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Red-headed and Hairy woodpeckers probably occur somewhere or at some times on the refuge, but I have never seen them around the public use areas, so they are not included below.  The species below are presented more or less in the order of frequency with which I see or hear them. 

         Red-bellied Woodpeckers are year-round residents, and are common in all of the hammock and pinewood habitats, including smaller islands of hammock surrounded by marsh.  They are also seen occasionally sitting or feeding on isolated palm trees along the dikes.  They really do have a red belly (somewhat), but you have to see one just right to spot it. Females (right) lack the full red cap of the males (left).
Although Pileated Woodpeckers probably don't reach population densities as high as those of Downy Woodpeckers (below), they are more conspicuous to me because of their large size, loud vocalizations, and wide-ranging movement patterns.  They are frequently seen flying across large expanses of open marsh crossing from one patch of hammock to another.  Whenever you see damage to dead trees or fallen logs that looks like this, you can be sure Pileateds are around.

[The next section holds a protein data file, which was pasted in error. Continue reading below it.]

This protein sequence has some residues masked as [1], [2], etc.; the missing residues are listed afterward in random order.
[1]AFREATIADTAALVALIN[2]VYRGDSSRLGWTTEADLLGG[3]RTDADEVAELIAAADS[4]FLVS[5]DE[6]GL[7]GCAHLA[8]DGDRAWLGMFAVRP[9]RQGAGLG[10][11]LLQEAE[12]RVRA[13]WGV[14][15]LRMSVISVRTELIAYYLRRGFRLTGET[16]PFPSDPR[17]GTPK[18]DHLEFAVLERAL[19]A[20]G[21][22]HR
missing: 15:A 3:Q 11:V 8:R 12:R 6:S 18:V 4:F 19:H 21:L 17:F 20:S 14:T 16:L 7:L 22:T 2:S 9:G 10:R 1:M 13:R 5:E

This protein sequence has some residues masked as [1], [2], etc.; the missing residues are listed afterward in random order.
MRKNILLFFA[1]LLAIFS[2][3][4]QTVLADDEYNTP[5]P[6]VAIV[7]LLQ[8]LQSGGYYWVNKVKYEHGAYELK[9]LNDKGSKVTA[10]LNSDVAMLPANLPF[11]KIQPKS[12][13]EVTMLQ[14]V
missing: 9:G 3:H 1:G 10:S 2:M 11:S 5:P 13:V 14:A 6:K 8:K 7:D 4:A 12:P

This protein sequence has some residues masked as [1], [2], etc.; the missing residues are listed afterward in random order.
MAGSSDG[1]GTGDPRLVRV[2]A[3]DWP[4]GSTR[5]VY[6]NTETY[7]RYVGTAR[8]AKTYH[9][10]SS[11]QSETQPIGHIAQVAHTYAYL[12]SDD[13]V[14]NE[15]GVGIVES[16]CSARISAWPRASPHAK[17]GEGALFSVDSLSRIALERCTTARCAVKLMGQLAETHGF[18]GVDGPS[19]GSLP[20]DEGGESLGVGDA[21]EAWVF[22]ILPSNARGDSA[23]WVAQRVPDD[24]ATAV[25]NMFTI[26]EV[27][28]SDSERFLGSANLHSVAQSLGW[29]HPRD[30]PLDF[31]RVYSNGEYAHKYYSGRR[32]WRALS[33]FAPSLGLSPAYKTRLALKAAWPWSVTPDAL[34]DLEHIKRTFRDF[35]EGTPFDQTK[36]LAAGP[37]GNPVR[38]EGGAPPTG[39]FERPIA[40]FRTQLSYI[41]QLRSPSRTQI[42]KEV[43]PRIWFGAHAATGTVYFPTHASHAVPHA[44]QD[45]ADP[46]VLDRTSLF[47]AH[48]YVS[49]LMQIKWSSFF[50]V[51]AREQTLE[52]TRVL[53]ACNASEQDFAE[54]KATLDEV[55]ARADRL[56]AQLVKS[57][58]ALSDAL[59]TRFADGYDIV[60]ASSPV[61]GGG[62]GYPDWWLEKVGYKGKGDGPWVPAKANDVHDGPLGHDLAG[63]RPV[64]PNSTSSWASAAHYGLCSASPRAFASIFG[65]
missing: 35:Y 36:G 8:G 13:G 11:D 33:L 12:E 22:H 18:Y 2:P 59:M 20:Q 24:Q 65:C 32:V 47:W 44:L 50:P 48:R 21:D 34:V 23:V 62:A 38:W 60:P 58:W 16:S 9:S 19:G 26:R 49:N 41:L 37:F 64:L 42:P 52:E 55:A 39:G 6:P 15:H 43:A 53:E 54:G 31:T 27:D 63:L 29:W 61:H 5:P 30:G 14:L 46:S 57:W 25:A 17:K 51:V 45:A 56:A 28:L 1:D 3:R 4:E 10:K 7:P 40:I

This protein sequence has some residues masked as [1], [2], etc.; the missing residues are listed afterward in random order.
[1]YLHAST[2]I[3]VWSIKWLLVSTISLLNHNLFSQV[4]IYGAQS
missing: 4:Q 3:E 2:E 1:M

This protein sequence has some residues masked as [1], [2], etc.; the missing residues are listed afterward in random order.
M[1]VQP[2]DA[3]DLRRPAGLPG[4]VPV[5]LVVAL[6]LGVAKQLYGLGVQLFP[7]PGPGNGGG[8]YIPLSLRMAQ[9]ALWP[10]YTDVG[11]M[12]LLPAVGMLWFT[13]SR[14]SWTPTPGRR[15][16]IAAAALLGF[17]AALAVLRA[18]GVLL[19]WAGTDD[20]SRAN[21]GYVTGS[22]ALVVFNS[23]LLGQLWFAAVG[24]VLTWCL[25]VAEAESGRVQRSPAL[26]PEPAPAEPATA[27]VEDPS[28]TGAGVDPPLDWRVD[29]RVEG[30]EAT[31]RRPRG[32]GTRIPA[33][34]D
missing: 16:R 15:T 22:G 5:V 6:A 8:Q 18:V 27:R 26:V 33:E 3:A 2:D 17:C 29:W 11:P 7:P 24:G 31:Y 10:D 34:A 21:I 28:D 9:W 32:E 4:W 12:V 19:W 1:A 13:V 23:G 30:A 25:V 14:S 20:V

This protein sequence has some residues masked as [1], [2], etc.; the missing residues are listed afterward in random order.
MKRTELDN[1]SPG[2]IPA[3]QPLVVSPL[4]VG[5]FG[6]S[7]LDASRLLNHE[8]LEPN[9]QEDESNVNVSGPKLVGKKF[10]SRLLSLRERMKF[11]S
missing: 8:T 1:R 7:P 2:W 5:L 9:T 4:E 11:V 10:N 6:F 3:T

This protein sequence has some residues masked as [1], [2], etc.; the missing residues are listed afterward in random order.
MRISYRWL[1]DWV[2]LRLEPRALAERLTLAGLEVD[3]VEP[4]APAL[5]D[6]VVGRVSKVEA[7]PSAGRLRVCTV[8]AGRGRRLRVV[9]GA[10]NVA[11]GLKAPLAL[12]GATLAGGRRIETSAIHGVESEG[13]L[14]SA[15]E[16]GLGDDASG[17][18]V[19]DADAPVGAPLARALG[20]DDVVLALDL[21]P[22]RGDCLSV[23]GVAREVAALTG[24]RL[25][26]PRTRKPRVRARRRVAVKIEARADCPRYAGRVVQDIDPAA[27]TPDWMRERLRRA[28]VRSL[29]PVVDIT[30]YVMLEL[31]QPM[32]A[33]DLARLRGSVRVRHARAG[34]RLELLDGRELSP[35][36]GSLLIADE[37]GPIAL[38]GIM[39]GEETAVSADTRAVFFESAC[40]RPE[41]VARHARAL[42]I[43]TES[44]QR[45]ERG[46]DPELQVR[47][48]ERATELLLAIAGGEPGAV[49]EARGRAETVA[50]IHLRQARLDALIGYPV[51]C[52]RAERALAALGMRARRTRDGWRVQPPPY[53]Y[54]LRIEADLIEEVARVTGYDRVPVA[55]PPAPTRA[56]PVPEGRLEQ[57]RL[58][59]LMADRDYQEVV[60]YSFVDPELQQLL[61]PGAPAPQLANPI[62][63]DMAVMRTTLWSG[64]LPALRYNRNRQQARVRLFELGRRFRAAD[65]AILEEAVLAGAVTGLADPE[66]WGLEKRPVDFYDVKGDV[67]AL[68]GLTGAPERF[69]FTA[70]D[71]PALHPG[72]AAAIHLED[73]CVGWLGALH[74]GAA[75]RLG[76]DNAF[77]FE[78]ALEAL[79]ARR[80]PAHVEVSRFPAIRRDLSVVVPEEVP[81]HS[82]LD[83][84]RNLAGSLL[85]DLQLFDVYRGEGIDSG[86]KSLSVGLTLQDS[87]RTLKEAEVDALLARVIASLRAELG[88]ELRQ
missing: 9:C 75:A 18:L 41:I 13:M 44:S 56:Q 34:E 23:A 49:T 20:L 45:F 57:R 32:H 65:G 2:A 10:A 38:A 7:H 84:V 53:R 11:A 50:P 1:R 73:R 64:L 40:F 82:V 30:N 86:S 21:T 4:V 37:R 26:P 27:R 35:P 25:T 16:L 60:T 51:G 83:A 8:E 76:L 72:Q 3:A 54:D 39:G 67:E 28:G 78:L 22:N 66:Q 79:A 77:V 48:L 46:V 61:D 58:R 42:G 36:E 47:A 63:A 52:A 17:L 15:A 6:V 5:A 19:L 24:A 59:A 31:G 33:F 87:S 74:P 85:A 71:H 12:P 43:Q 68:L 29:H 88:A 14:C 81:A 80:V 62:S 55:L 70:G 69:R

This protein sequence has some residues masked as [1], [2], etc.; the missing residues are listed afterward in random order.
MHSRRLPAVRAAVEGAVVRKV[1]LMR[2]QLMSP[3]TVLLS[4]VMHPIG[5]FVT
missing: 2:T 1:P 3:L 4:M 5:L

Downy Woodpeckers are also year-round residents and breeders, and are found in all wooded habitats.  Males (left) have a red spot on the back of the head, while the otherwise identical females lack this bit of color.
Northern (or Yellow-shafted) Flickers are found in wooded habitats on the refuge, but in my experience, aren't common in the smaller "islands" of hammock and tend to be found in more open forests and around edges more than the other woodpeckers.  This one is foraging on the ground at an ant mound.  Other woodpeckers will come to the ground on occasion, but Flickers are seen there more often than others.
      The Yellow-bellied Sapsucker is a regular, but secretive, winter resident.  They are found in small numbers in mesic and hydric hammock habitats, but are quite easy to miss.  Look for evidence of their presence in symmetrically placed  rows and columns of small holes drilled in the trunks of larger trees; they seem partial to sweetgums.  They return to these holes to feed on sap and the insects that are attracted by flowing sap.  They arrive around October, and usually depart by April.  They are most readily located by listening for their single, descending nasal call.  Females and immature birds (right) are a bit less flamboyant than adult males (left).

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